This week marked 100 years of the BBC.
And the ‘7:43’ feature on Radio 2, which asked listeners to choose songs themed around “100 years of the BBC”, saw me kick off my drive to the train station accompanied by Queen’s Radio Ga Ga.
The song – an impassioned defence of the radio format at a time when it was being overtaken by television in terms of popularity – and in particular the lyrics “everything I had to know, I heard it on my radio”, got me thinking about our enduring relationship with radio. At a time when we have so many ways to watch, read and hear everything we have to know, why does radio continue to hold such a special place in our hearts?
100 years since the BBC started its first daily radio service in London, and 27 years after Roger Taylor wrote that radio was “yet to have [its] finest hour”, listeners are still tuning in in their millions every week to enjoy live radio broadcasts – albeit, from a technology perspective, that’s via DAB in my car, rather than via 2LO, the BBC’s original London transmitter.
In this always-on, multi-channel media world, public TV and radio stations consistently hit the top spot when it comes to being the most trusted news source. Chatting to colleagues as we listened to the radio in the office (the BBC’s 6 Music this time – a reflection, perhaps, of the shift in demographic between the office, and the audience of one in my car…), three recurring themes came to light about people’s relationship with the radio, and the trust we put in it as a news source:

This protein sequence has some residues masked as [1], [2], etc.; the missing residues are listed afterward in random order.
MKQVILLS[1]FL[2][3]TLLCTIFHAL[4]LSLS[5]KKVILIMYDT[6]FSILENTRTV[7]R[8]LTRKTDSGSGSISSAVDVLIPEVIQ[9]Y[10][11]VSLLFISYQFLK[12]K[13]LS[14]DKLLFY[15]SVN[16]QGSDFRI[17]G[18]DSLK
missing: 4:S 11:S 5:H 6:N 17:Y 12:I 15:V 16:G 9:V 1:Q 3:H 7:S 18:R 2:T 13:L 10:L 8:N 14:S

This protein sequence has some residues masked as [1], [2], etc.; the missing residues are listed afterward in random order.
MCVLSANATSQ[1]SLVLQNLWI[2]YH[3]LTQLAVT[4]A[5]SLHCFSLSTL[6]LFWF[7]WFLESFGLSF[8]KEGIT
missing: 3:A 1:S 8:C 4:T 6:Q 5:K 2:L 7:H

- Connection: There’s none of the anonymity of being sat behind a keyboard when it comes to radio. Instead, a real human voice, often from a public figure, delivers the stories and music of the day live, right into the personal space you’re inhabiting at the time. There’s an intimacy and reassurance about listening to the radio, a companionship created by the sense of conversation, especially in these recent years that saw so many feeling isolated during lockdown
- Discovery: while podcasts have seen a huge rise in popularity, radio still plays a significant role in discovering new things. Consider the topical programming of Radio 4 shows such as Woman’s Hour, From Our Own Correspondent, You and Yours, and more. From culture and world affairs to health and education, there are always new stories to absorb
- Local: Nothing exemplifies the power of local quite as well as Liz Truss’ recent tour of local radio stations. I particularly enjoyed Jim Waterson’s analysis at the time, in his article that examined “local accountability journalism” and the continued appetite for news that represents the views of, and realities for, listeners
Despite the ever-increasing volume of ways to consume news and entertainment, listener-focused radio is not destined to “become some background noise” any time soon.